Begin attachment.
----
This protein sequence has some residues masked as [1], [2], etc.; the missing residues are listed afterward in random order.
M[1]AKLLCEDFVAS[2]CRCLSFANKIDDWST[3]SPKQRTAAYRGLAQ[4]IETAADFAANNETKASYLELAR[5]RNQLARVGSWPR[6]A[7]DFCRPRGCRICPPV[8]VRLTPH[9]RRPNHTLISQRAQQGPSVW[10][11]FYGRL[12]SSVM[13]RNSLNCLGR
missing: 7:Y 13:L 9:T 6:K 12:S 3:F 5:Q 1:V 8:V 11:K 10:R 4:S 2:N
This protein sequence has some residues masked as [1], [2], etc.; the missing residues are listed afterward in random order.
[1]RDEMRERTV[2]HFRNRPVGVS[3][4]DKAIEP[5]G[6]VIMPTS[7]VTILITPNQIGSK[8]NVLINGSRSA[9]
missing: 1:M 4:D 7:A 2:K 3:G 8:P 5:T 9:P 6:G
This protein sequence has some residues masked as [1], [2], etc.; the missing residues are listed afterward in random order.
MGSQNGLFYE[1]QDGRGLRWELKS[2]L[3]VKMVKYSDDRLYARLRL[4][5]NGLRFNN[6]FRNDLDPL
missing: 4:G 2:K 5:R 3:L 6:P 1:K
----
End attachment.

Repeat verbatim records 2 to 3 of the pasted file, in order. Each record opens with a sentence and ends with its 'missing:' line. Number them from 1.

This protein sequence has some residues masked as [1], [2], etc.; the missing residues are listed afterward in random order.
[1]RDEMRERTV[2]HFRNRPVGVS[3][4]DKAIEP[5]G[6]VIMPTS[7]VTILITPNQIGSK[8]NVLINGSRSA[9]
missing: 1:M 4:D 7:A 2:K 3:G 8:P 5:T 9:P 6:G
This protein sequence has some residues masked as [1], [2], etc.; the missing residues are listed afterward in random order.
MGSQNGLFYE[1]QDGRGLRWELKS[2]L[3]VKMVKYSDDRLYARLRL[4][5]NGLRFNN[6]FRNDLDPL
missing: 4:G 2:K 5:R 3:L 6:P 1:K